I'm Not Allowed to Date Other Men - IG Post

The Infamous OPP

OPP was initially coined to reference the situation where in a polyamorous cis het couple relationship, the cis man sets a rule where there could only be one p-nis. All partners dealing with him are expected not to engage intimately with other cis men unless otherwise stated. The one p-ni policy shows up not just in polyamory but also in the sw-nger community, open relationships, and arguably platonic friendships. One p-nis policy in its original form - term and practice - is transphobic (among other things). For a more inclusive application, Depending on the parties involved, it can be used instead to reference one private (part) policy or one p-ssy policy. For these slides, opp is referencing the misogynistic, transphobic, heteronormative, and bisexual f-tishization form of the term where a cis het man sets a rule for the women he is dating. To be clear - trans and cis women can be the victims of an OPP dynamic with a cis het man.


Trans/queerphobic?

OPP's focal point is p-nis and the binary. "if one is a man, they must have a p-nis." The "policy" wrongly assumes all people with p-nises are men, under the premise that having a p-nis must mean you are a man. For the trans men who may not have a p-nis, opp automatically excludes and misgenders them.


How It's Sold?

A lot of the time, when a woman brings up that she can not date other men - she is unaware of the fact that this is misogynistic behavior. Typically this is more successful with polyamorous women who have internalized misogyny. It is not difficult to sell the lie of how more than one p-nis devalues a woman's worth to other men then. Sometimes these cis men may talk about being an "alpha" and how another p-nis's presence would somehow correlate to their ability to protect their partner. They may also weaponize religious texts. Oftentimes these reasonings are given with spoken and unspoken ultimatums. The threat of ending a relationship, violence, or devaluation of their partner usually follows close behind.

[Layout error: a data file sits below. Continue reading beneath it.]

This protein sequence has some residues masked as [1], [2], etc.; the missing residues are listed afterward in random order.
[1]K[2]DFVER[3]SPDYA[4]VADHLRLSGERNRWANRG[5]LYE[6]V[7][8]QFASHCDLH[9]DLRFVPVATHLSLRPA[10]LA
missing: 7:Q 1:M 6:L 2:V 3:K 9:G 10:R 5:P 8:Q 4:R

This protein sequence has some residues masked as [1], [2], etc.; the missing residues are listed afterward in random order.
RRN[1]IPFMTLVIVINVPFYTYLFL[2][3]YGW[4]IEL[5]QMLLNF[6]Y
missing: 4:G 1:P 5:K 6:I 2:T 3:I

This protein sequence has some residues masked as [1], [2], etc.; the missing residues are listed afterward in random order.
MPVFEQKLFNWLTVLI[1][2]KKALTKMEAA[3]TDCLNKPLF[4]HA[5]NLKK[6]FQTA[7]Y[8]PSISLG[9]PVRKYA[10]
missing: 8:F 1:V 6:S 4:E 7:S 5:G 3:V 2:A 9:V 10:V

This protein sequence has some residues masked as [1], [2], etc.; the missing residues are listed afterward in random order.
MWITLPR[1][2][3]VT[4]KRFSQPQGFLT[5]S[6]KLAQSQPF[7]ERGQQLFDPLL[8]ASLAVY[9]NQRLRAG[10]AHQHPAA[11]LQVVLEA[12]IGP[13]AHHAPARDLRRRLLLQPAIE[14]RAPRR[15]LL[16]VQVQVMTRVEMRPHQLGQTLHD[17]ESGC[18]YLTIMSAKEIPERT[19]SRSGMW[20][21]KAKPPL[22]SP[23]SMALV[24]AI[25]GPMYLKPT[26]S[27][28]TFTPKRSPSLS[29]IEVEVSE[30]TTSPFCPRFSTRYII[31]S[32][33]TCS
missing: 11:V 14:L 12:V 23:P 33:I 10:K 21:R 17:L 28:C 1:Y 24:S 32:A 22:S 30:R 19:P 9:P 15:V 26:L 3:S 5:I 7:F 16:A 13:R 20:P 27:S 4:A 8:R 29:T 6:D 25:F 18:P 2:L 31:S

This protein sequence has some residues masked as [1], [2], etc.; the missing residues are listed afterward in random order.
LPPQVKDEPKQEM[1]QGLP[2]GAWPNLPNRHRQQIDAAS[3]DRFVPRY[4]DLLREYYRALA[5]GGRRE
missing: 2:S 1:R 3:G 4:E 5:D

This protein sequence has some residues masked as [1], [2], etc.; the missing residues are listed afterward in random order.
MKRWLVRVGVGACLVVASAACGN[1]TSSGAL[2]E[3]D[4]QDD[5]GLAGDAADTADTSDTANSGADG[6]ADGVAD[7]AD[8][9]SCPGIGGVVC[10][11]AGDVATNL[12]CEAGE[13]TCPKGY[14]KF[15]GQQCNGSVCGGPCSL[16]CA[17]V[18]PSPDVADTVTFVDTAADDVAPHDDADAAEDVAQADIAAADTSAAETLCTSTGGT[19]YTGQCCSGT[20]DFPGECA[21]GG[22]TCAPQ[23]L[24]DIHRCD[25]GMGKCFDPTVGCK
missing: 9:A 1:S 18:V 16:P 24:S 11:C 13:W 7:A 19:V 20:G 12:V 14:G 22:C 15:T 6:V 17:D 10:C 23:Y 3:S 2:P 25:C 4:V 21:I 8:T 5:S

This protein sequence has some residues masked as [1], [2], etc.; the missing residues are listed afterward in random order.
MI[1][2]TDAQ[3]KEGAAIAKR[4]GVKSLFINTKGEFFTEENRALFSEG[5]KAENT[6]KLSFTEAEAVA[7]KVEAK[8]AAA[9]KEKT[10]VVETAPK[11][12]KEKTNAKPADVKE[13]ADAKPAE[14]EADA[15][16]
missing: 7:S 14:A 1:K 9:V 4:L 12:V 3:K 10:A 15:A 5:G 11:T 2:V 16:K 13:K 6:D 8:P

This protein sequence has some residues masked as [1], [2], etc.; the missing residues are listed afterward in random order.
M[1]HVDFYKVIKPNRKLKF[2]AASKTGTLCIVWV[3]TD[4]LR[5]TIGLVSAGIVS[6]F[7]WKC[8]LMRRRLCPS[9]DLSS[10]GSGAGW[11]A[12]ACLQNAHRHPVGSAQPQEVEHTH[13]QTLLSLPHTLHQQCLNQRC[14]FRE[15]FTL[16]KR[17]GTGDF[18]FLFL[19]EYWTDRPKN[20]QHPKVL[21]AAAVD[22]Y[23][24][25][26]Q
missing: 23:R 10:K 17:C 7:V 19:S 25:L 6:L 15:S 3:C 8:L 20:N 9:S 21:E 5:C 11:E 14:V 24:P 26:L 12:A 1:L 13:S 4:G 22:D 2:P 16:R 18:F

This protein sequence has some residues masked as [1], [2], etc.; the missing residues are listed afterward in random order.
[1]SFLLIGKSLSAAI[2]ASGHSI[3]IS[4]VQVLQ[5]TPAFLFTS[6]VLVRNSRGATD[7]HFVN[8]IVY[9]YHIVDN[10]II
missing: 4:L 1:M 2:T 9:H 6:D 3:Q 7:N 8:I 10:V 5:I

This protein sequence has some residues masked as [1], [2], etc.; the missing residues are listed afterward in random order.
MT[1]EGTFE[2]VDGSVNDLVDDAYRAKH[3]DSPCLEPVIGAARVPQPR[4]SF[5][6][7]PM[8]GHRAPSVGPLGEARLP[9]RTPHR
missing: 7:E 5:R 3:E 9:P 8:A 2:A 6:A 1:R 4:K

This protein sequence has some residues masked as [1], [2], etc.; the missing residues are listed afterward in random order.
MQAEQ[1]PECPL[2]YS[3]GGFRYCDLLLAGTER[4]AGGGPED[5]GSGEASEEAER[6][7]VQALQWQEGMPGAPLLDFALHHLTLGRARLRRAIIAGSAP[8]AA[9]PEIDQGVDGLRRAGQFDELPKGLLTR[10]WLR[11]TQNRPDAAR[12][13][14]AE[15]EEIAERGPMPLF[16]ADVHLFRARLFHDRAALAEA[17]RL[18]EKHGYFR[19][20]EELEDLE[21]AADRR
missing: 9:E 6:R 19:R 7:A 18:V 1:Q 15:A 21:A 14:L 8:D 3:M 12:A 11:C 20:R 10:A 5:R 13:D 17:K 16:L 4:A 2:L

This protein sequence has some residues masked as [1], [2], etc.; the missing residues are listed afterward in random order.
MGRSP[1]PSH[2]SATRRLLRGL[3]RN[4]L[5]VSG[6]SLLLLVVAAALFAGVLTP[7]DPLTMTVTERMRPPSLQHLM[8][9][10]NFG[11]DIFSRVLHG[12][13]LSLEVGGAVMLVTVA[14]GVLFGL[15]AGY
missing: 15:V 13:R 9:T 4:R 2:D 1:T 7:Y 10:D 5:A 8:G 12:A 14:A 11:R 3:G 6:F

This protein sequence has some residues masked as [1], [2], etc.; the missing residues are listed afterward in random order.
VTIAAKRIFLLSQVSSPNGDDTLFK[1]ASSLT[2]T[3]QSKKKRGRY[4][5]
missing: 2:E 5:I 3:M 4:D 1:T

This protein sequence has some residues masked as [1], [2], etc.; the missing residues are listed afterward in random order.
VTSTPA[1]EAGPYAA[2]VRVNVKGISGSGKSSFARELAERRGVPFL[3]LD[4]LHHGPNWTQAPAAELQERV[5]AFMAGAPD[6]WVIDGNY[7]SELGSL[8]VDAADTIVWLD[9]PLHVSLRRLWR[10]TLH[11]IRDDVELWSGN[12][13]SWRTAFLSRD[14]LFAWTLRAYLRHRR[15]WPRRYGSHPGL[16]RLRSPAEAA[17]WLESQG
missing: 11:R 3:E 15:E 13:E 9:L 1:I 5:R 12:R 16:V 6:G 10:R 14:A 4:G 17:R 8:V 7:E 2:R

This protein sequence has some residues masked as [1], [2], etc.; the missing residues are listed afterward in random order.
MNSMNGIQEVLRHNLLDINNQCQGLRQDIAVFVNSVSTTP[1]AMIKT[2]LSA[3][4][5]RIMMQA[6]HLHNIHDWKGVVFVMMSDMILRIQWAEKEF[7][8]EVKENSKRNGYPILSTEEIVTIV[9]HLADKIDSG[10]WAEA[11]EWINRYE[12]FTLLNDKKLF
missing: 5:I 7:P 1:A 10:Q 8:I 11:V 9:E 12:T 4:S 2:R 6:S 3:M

How's It's Maintained?

With the looming threat of losing a relationship, being devalued, or possible violence for even bringing up the topic of wanting to pursue intimacy with someone with a p-nis, many women don't even challenge it. Some women do not know they are in an opp relationship until they try to pursue someone that fits into that policy's restrictions. Western society also condemns women for being with multiple p-nises. The couple/unit may find themselves only seeking intimacy with (or outside of) each other with people who appear to be cis women. Even if the partner of the cis het man only had no interest in other cis men, opp is still there underneath it all, just in case.


"It's My Choice!"

"It's my choice to be opp! I didn't want to date other men anyways." Beyond the fact that statement is inherently transphobic - you do not need to make a choice, a policy. The women coupled to a cis het man who only seeks queer relationships for themselves do not need to announce OPP, or they can't date "other men." Your choice did not need a rule with consequences attached from your partner.


Tread Lightly

Despite how you feel about someone's opp relationship - tread lightly. Even if you suggest that the woman reaccess the rule and why it exists - keep in mind that some would be at risk of abuse for even suggesting an amendment to the policy. You do not have to date someone "under" this policy; even if it does not affect you presently, it could. Some cis men extend their policy to their new partners and metamours.

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